And we agree with this. Again the idea of “short and sweet” is getting another pin in the nether.

Websites like theHustle have made long and even meandering copies more popular, and effective.

hustle

According to serpIQ which analyzed the top 10 results for over 20,000 keywords. The average content length for the top results were at least 2,000 words.

To summarize; when your content is in-depth, you will get better ranking. And better still, people will be more confident to link back to your content.

3 Add calls-to-action to your content

Your content is no use if it doesn’t direct people to your major conversion action. That’s what calls-to-actions (or CTAs) are for.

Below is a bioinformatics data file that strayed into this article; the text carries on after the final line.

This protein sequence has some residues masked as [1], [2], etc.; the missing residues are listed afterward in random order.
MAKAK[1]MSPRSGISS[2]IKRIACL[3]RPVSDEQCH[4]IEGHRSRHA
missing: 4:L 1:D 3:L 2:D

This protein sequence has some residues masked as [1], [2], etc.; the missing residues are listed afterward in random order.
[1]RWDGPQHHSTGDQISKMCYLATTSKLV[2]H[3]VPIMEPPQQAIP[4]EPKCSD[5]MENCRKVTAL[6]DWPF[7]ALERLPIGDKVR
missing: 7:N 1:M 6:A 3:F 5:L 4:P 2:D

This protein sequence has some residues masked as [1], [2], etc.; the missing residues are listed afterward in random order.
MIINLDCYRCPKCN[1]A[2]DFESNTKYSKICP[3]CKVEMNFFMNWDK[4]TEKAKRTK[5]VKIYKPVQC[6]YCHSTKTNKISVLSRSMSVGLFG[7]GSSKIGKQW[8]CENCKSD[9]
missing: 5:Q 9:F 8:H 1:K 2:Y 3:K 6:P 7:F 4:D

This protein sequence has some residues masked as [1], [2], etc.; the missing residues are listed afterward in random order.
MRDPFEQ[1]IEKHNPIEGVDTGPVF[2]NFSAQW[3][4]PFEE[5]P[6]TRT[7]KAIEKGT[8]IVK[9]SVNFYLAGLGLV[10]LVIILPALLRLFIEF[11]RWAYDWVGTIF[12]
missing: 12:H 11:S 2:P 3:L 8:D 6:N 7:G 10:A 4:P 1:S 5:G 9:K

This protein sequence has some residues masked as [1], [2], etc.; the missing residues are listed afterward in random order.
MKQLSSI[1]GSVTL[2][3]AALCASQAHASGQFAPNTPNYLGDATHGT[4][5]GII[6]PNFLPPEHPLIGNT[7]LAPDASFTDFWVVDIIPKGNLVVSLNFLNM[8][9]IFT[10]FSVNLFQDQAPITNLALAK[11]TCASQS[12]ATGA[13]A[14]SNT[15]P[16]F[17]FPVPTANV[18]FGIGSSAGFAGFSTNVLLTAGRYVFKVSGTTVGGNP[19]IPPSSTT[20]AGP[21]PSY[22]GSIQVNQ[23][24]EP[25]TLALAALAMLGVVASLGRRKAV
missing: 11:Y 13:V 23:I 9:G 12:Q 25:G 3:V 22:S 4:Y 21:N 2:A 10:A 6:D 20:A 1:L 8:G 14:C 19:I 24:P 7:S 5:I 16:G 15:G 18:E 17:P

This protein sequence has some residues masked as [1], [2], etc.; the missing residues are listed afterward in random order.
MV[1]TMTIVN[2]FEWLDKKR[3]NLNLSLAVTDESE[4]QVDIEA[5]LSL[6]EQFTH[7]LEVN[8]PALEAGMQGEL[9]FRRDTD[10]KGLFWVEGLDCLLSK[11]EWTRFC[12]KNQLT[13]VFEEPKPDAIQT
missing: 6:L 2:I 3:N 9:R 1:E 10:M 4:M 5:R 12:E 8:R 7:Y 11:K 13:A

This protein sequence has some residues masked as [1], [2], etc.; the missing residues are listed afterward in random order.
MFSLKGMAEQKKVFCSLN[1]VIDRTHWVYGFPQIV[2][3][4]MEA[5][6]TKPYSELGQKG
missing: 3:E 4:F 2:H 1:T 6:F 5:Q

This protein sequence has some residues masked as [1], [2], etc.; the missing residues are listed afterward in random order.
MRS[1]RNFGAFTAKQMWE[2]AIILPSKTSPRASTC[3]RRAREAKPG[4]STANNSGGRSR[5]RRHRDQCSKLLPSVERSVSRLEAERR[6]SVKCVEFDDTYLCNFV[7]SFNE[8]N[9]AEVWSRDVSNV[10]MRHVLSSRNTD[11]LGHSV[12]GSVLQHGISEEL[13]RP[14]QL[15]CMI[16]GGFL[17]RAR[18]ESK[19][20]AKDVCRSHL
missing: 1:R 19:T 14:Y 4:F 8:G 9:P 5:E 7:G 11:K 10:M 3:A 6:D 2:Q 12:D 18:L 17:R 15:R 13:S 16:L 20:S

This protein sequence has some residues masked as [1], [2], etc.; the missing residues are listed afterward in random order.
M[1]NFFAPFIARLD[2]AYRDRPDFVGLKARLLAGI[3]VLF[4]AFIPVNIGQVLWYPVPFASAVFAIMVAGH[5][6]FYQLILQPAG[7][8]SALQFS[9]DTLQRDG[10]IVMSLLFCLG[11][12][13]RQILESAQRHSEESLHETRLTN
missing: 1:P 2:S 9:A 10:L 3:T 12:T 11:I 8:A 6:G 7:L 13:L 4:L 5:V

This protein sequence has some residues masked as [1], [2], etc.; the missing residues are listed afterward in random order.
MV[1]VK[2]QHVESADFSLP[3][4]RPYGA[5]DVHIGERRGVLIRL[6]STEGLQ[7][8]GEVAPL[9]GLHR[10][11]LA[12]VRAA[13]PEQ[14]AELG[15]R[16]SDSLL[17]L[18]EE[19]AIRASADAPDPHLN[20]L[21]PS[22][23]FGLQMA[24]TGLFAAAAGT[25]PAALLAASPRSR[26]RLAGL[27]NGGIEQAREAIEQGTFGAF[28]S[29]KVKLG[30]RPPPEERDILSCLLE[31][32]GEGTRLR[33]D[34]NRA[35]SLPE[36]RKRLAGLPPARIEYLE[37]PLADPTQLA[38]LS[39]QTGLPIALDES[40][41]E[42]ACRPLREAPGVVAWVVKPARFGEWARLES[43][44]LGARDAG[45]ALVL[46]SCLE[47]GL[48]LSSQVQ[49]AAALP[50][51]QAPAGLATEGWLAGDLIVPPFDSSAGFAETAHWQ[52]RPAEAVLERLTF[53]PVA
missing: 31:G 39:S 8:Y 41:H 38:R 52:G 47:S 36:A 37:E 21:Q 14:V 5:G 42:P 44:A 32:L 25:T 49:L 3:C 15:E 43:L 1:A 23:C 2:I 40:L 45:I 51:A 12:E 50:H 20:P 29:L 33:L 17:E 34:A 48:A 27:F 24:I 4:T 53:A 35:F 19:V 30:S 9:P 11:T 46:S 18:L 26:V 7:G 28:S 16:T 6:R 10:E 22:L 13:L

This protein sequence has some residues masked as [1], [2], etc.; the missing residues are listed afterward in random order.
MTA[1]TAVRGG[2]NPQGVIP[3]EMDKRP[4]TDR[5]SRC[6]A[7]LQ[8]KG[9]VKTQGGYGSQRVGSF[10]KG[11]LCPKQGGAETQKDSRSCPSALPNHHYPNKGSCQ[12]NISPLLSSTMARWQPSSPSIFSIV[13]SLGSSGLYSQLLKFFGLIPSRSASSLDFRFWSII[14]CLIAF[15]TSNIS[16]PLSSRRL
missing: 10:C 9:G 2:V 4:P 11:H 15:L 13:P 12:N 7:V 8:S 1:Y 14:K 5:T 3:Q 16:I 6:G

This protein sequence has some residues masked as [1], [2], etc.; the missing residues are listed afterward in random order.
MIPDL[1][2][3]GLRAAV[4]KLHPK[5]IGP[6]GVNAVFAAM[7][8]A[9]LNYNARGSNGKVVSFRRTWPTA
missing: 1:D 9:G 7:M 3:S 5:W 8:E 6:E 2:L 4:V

Do you want people to sign up to your emails? Ask them. You want them to buy more of your all-purpose herbal mixture? Ask them.

If you don’t ask them, they will simply consume your content and dive back into the big, wide and mesmerizing ocean that is the internet.

Some marketers are timid about asking readers to take an action. Well, don’t be one of them. Worst case: the reader will take a pass and move on. Or ideal case, the reader will click through and earn you $$$.

The only caveat is that you don’t disrupt their experience while at it.

Michael Aargaard from Unbounce sums up the ideal call-to-action in this equation: Value + Relevance = More Conversions.

“The more value and relevance you can convey via your call-to-action copy, the more conversions you are likely to get.”